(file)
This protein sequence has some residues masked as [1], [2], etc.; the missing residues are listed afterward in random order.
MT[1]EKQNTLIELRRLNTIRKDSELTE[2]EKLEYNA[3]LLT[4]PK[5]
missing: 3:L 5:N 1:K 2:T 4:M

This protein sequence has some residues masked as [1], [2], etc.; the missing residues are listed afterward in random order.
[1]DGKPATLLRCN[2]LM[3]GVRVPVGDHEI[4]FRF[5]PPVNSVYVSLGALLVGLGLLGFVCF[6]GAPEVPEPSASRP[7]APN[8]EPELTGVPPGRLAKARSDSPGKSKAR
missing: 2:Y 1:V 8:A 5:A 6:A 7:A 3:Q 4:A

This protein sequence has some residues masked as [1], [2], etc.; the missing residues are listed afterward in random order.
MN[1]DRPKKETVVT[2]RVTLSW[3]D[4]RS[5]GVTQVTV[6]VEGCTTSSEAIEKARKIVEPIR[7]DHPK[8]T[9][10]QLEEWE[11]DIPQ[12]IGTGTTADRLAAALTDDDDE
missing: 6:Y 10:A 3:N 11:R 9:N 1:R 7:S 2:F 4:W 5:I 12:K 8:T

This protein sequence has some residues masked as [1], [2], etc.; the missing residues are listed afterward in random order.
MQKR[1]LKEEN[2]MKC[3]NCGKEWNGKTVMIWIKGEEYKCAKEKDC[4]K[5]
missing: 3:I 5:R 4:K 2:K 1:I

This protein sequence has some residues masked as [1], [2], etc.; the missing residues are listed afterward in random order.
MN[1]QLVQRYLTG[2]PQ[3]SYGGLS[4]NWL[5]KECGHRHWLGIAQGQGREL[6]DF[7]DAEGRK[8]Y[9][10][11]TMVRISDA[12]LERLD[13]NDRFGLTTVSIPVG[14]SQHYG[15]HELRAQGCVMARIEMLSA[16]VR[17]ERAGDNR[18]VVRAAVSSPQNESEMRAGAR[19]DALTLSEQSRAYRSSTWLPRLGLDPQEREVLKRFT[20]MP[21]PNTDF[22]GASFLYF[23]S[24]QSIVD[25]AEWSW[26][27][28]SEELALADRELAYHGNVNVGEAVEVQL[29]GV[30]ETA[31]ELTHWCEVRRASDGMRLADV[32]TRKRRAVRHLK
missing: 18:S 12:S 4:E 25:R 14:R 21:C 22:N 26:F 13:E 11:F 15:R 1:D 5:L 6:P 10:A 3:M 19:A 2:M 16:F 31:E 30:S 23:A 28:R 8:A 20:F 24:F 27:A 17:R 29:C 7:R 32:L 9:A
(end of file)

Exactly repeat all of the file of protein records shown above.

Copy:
This protein sequence has some residues masked as [1], [2], etc.; the missing residues are listed afterward in random order.
MT[1]EKQNTLIELRRLNTIRKDSELTE[2]EKLEYNA[3]LLT[4]PK[5]
missing: 3:L 5:N 1:K 2:T 4:M

This protein sequence has some residues masked as [1], [2], etc.; the missing residues are listed afterward in random order.
[1]DGKPATLLRCN[2]LM[3]GVRVPVGDHEI[4]FRF[5]PPVNSVYVSLGALLVGLGLLGFVCF[6]GAPEVPEPSASRP[7]APN[8]EPELTGVPPGRLAKARSDSPGKSKAR
missing: 2:Y 1:V 8:A 5:A 6:A 7:A 3:Q 4:A

This protein sequence has some residues masked as [1], [2], etc.; the missing residues are listed afterward in random order.
MN[1]DRPKKETVVT[2]RVTLSW[3]D[4]RS[5]GVTQVTV[6]VEGCTTSSEAIEKARKIVEPIR[7]DHPK[8]T[9][10]QLEEWE[11]DIPQ[12]IGTGTTADRLAAALTDDDDE
missing: 6:Y 10:A 3:N 11:R 9:N 1:R 7:S 2:F 4:W 5:I 12:K 8:T

This protein sequence has some residues masked as [1], [2], etc.; the missing residues are listed afterward in random order.
MQKR[1]LKEEN[2]MKC[3]NCGKEWNGKTVMIWIKGEEYKCAKEKDC[4]K[5]
missing: 3:I 5:R 4:K 2:K 1:I

This protein sequence has some residues masked as [1], [2], etc.; the missing residues are listed afterward in random order.
MN[1]QLVQRYLTG[2]PQ[3]SYGGLS[4]NWL[5]KECGHRHWLGIAQGQGREL[6]DF[7]DAEGRK[8]Y[9][10][11]TMVRISDA[12]LERLD[13]NDRFGLTTVSIPVG[14]SQHYG[15]HELRAQGCVMARIEMLSA[16]VR[17]ERAGDNR[18]VVRAAVSSPQNESEMRAGAR[19]DALTLSEQSRAYRSSTWLPRLGLDPQEREVLKRFT[20]MP[21]PNTDF[22]GASFLYF[23]S[24]QSIVD[25]AEWSW[26][27][28]SEELALADRELAYHGNVNVGEAVEVQL[29]GV[30]ETA[31]ELTHWCEVRRASDGMRLADV[32]TRKRRAVRHLK
missing: 18:S 12:S 4:E 25:R 14:R 21:C 22:N 26:F 13:E 11:F 15:R 1:D 5:L 6:P 10:A 3:M 19:A 2:M 16:F 31:E 30:S 23:A 28:R 8:A 20:F 24:F 27:A 17:R 29:C 7:R 32:L 9:A